by CJ Clark, Featured Contributor
I have been thinking a lot recently about the word “truth.” I heard myself talking out loud the other day, saying, “There is no absolute truth.” I surprised myself with that one because I do believe in truth, at least within my own definition. My parents shared and demonstrated their truth…love, care, education, freedom, and pride in my country.
The dictionary definition of truth is “fact,” so actually none of those things I just mentioned really are truth. But they are who I am; what I believe, so let me ponder this concept of truth just a bit.
As long as we have walked the earth, we have handed down our own sense of truth to our children; our own sense of what is important. Bad guys know that in order to perpetuate their agenda, they have to get to the children. Hitler youth were indoctrinated and propagandized into believing his truth. Soviet children were raised to believe that their father was Stalin, and their mother was The Motherland; their truth.
As children in the United States, we were raised with our own truth. We were raised with pride in our country and a sense of obligation to defend her. Parents, the school system, and the country were loosely united in this sense of “truth.” I still get chills when I listen to Red Skelton recite the Pledge of Allegiance.
We created such a strong mantra of truth – freedom, education, opportunity – that we drew others who shared our beliefs. They came to the country to gain freedom, but they gave back. They defended our country, they built our economy and they respected our country.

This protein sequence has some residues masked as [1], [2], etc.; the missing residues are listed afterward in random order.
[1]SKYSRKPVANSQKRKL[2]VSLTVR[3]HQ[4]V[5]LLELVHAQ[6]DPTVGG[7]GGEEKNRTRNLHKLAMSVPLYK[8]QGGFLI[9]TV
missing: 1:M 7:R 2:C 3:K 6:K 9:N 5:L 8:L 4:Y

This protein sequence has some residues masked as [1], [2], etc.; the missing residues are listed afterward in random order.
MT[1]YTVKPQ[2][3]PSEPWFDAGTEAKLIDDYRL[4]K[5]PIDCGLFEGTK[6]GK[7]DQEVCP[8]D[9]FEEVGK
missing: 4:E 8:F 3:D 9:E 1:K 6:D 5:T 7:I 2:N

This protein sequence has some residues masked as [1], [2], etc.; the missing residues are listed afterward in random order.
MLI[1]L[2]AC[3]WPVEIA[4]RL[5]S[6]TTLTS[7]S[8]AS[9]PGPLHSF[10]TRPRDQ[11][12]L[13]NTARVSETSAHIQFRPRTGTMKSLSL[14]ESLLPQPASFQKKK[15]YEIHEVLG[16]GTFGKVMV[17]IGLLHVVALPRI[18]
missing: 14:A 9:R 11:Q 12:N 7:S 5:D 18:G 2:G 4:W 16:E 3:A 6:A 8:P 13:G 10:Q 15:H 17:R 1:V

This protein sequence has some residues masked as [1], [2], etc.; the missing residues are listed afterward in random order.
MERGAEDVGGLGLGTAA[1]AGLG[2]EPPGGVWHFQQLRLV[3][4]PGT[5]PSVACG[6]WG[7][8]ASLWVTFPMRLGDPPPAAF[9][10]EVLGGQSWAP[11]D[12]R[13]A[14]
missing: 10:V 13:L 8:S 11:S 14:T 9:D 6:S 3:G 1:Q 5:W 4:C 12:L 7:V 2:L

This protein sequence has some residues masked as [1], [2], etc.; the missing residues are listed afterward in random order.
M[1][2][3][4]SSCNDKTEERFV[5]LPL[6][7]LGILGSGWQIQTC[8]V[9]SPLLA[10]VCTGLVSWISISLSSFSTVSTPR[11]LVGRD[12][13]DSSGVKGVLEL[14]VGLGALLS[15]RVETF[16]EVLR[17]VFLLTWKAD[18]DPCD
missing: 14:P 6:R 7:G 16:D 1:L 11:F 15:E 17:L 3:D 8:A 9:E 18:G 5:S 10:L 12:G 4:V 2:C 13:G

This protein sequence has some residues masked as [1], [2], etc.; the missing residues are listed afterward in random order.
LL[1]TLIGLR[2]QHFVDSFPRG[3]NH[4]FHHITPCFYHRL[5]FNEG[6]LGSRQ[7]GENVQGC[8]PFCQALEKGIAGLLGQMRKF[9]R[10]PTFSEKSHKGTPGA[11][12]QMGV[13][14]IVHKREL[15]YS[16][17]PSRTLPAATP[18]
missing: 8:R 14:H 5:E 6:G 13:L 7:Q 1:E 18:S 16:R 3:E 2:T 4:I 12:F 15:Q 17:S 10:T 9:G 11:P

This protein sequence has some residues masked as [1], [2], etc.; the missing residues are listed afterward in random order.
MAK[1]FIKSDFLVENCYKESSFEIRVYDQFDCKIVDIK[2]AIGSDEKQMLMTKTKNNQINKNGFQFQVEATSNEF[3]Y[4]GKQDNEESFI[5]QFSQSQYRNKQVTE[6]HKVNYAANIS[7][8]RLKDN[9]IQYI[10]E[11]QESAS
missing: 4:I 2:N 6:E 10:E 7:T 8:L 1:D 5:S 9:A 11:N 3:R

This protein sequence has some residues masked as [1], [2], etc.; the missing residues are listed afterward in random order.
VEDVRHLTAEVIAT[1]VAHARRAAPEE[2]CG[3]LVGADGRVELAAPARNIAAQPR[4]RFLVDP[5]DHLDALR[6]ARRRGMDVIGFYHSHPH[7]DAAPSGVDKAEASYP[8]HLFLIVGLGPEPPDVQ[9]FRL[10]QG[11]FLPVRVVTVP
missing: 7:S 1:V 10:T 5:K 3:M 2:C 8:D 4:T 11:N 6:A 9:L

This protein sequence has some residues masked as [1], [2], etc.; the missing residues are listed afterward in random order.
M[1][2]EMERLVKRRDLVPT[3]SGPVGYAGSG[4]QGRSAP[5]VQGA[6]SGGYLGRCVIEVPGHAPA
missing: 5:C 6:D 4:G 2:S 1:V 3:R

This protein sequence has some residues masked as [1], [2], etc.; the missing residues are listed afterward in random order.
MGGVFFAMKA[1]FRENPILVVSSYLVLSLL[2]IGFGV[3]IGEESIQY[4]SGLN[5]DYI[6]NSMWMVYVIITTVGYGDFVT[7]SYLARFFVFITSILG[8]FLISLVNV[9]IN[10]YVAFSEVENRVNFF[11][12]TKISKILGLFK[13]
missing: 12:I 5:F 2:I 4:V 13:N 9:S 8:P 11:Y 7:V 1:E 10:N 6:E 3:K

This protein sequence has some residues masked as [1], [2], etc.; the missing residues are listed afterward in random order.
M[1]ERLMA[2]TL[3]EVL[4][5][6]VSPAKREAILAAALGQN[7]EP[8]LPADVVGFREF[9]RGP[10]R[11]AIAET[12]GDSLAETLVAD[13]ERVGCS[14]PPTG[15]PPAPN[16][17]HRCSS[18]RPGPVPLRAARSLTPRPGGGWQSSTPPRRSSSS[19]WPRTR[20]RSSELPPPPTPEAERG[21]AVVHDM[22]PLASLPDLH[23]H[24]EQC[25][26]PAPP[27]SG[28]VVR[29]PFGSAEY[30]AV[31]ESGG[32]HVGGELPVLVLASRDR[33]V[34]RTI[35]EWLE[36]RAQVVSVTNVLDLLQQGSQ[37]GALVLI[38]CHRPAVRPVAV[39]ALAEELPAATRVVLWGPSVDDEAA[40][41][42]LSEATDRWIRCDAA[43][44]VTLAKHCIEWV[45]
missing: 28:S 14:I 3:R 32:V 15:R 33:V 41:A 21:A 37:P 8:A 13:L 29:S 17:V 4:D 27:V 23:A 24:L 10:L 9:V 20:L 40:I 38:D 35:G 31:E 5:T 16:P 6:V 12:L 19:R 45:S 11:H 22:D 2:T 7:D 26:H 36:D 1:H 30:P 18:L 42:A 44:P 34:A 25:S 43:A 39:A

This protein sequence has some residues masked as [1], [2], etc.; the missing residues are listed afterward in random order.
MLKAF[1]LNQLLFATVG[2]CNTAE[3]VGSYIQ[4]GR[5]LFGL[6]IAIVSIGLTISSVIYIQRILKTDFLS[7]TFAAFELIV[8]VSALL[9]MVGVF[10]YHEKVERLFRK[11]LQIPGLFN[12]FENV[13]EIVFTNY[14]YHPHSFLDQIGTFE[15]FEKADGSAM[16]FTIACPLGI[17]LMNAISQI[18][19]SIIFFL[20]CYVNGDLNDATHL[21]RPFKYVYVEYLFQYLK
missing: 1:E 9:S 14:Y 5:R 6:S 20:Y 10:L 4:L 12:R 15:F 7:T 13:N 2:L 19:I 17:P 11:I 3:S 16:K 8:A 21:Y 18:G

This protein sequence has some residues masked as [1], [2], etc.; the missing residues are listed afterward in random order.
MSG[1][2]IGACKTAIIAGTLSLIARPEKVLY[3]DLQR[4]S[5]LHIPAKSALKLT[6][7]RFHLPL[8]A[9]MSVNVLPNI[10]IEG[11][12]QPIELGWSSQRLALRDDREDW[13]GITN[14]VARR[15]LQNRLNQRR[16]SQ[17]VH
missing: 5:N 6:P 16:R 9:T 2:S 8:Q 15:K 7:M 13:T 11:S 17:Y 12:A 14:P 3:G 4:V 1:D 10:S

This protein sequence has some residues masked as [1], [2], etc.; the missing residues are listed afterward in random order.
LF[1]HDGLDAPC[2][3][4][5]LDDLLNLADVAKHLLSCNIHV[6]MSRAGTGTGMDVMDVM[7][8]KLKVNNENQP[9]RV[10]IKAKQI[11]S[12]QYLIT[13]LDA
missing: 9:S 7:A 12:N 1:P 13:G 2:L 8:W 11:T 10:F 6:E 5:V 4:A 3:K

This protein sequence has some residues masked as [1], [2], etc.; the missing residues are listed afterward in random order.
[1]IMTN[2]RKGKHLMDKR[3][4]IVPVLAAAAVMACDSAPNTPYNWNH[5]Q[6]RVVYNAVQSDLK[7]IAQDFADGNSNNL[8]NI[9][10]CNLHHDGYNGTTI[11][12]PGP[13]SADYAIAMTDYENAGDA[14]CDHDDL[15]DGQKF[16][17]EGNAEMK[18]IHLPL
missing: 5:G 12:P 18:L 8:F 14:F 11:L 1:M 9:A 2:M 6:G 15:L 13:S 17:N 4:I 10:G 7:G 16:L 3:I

What is the truth that our children are absorbing? I don’t know the answer to that question any more.
I see factions of truth abounding; individual causes and beliefs that are polarizing, but no one compelling “this is who we are.”
Some days I think that the “truths” that we are teaching our future generations have more to do with “stand your ground,” “get everything you can get,” “make yourself look good by tearing down the other guy,” and worst of all, “apologize for being strong, healthy and free.”
Sure, we tire of endless bureaucracy and legislators who seem to be permanently stuck, but we have something good here; something different. We are free.
I would assert that one truth we still have as American people is our freedom. We paid a very, very high price for it, so let’s not do something stupid and allow it to be taken away.
There are threats to our freedom today that were unimaginable before 9/11. But we continue to be distracted by special interests, blaming others, and apologizing for being strong and free. At some point, we will go from strong and free, to weak and “big-brothered.” We will lose our freedom.
What is our basic truth as a strong and free country? How can we instill that truth in future generations? That is not rhetorical, but demands an answer. What I see instead of embracing our truth is complacency and bickering. Do we have the strength as Americans to stand up for truth?